The Chinese tech giant Baidu has begun public testing of its self-driving vehicle technology along a 2 mile (3.16 kilometer) stretch of road in Wuzhen, China. The city is a popular tourist destination, and thus an interesting choice for a test location.
As of Tuesday, the self-driving cars had completed trips for more than 200 people. The vehicles in question — outfitted with cameras, Velodyne LiDAR, millimeter wave radar, and a computer located in the trunk to process and interpret all of the input data — are, as in pilot programs elsewhere, accompanied in the passenger seat by a company employee, in case there are problems.
The data processing equipment was apparently developed by Baidu in house — not surprising when you remember that the company made its name as the Chinese equivalent of Google. The vehicles themselves are retrofitted offerings provided by BYD, BAIC, and Chery.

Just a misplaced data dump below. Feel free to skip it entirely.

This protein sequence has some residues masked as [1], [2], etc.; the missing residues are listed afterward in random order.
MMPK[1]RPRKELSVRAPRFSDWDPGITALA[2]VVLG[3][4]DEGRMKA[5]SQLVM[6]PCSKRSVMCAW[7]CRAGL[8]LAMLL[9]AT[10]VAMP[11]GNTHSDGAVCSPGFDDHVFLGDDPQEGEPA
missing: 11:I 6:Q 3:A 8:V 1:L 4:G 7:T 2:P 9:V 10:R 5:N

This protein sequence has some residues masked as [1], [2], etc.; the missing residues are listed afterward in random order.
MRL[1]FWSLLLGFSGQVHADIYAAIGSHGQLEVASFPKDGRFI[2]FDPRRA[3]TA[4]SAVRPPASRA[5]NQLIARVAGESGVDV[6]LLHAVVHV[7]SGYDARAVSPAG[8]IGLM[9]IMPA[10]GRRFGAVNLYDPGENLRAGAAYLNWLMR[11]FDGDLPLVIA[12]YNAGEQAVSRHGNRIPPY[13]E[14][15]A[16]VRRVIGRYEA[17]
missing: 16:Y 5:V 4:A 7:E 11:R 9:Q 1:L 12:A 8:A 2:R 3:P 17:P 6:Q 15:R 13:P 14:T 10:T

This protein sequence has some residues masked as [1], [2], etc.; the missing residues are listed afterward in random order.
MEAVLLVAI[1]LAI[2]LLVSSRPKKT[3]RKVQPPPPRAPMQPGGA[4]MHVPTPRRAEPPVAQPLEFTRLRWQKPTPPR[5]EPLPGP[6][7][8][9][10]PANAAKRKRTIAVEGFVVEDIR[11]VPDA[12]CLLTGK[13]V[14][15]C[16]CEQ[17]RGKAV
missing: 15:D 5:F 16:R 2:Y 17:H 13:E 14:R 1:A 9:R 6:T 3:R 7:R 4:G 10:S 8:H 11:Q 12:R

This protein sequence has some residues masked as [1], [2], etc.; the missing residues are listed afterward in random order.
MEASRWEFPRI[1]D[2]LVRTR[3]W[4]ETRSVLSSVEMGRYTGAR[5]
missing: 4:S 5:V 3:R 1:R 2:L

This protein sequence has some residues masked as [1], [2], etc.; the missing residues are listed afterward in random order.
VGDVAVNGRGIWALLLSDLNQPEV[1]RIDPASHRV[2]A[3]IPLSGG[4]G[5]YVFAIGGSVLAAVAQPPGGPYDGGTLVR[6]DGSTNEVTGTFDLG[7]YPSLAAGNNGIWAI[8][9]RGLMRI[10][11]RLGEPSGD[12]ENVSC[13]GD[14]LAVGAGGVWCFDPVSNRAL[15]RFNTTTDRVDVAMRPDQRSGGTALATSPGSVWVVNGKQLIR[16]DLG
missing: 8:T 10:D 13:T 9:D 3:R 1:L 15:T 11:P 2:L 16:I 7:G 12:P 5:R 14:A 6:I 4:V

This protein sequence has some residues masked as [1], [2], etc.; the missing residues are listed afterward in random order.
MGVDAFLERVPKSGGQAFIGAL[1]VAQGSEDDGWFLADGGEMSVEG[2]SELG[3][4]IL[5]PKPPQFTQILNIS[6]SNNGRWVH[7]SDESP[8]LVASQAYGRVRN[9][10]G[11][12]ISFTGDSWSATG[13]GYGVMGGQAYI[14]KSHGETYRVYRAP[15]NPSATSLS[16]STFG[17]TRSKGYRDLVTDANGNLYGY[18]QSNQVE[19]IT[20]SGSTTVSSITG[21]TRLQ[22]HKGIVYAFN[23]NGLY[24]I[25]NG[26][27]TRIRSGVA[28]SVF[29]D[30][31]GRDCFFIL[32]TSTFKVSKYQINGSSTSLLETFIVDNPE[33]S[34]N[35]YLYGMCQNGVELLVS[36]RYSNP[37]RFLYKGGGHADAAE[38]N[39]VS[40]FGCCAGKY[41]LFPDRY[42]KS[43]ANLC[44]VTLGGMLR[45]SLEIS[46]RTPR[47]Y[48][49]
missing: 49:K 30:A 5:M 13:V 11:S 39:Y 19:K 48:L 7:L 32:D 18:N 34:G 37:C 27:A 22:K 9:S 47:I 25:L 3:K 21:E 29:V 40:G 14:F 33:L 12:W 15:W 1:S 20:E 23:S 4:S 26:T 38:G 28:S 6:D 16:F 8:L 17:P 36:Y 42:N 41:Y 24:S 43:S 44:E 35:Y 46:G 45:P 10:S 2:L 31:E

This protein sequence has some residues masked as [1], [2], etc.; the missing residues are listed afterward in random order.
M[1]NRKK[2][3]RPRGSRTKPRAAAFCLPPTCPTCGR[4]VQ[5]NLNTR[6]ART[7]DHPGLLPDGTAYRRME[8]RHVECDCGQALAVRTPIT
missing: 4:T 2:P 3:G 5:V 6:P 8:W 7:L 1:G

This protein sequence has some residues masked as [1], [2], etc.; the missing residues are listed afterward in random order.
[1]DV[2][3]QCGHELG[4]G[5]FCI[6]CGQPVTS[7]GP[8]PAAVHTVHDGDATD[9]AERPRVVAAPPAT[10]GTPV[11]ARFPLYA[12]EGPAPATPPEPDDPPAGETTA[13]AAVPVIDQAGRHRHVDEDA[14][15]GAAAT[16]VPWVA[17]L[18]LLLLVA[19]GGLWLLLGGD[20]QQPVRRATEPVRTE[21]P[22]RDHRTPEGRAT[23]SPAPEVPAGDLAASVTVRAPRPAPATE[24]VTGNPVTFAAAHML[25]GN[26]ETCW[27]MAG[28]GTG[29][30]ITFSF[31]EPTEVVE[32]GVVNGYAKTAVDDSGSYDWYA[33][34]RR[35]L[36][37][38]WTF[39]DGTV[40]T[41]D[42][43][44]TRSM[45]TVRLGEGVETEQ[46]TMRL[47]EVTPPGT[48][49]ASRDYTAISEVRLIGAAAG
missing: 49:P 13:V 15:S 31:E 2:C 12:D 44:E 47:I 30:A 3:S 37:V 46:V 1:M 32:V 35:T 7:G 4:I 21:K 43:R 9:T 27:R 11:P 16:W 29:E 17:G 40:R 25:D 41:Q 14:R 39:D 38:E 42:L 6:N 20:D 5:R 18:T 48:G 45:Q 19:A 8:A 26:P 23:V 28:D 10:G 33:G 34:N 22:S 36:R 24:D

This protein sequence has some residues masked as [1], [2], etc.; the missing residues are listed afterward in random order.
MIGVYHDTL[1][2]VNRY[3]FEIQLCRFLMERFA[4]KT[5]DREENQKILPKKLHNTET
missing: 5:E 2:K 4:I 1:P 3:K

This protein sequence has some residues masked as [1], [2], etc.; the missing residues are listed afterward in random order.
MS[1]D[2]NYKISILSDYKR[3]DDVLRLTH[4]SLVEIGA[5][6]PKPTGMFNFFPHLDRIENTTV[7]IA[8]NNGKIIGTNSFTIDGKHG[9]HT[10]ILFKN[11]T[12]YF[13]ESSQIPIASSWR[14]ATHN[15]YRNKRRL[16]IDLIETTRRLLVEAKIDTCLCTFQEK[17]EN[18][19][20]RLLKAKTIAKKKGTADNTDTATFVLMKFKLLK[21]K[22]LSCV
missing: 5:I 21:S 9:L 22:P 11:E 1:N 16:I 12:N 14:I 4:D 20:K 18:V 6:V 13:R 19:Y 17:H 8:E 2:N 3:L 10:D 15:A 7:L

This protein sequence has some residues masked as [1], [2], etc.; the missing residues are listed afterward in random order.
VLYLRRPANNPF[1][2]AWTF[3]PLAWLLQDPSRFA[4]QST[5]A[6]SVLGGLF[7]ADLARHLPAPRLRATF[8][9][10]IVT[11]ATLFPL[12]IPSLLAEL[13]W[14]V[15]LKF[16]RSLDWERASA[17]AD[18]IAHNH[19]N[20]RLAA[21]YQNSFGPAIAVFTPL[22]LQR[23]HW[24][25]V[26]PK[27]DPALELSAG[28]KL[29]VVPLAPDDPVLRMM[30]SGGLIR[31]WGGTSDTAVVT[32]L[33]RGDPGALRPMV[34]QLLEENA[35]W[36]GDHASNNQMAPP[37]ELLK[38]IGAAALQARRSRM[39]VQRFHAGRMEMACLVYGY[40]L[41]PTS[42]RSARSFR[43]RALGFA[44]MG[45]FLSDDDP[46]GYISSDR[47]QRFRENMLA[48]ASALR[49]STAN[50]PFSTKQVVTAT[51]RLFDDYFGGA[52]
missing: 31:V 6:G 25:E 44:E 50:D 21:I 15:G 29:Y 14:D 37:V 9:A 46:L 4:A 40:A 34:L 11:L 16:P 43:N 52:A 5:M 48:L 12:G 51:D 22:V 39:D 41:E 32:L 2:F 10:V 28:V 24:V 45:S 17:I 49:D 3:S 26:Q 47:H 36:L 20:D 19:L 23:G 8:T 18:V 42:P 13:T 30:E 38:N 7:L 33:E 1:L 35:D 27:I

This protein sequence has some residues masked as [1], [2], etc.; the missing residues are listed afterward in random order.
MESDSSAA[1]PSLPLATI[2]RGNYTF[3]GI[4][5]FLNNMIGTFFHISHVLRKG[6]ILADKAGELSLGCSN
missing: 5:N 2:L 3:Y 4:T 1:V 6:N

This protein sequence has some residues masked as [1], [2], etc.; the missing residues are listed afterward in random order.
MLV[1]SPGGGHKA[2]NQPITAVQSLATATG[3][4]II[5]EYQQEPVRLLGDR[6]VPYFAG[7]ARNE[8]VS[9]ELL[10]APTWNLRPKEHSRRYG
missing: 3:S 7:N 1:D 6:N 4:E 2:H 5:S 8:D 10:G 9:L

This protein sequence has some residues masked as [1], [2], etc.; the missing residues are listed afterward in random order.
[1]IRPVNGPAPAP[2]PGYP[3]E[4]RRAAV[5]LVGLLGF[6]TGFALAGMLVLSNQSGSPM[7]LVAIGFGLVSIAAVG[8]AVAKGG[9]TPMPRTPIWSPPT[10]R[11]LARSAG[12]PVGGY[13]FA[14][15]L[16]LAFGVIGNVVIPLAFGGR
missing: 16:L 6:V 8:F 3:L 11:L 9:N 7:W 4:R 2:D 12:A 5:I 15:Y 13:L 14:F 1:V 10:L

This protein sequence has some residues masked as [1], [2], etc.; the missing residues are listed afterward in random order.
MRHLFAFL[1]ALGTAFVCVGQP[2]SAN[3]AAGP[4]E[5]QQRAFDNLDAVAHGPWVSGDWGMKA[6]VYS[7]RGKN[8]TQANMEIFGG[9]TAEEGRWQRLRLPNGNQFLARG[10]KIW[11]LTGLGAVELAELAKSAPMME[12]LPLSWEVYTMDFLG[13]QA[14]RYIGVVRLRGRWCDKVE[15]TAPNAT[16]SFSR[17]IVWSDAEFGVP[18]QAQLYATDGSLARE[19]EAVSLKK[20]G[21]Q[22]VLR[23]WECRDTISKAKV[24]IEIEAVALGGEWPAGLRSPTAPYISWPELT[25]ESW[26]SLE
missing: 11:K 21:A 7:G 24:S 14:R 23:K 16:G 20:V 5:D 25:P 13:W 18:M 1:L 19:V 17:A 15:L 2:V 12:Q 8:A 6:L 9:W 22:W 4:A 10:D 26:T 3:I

Notably, the route that is currently host to the self-driving cars has already been, according to the company, “mapped with centimetre accuracy.” So, the testing is not truly in the “wilderness” so to speak, as of yet.
Tech Crunch provides more: “The cars switch lanes, negotiate intersections, pass slower cars and even make U-turns, achieving a max top speed of 60 km per hour (37 mph) in accordance with the local speed limit. … A display within the car shows passengers info, including traffic conditions and objects along the path.”
As it stands, Baidu is reportedly aiming for first production of commercial self-driving vehicles to begin in 2018, with a broader rollout targeted for 2021, presumably after most kinks have been worked out.
Notably, Baidu recently began public self-driving vehicle testing in California as well, after receiving a permit from the California DMV.
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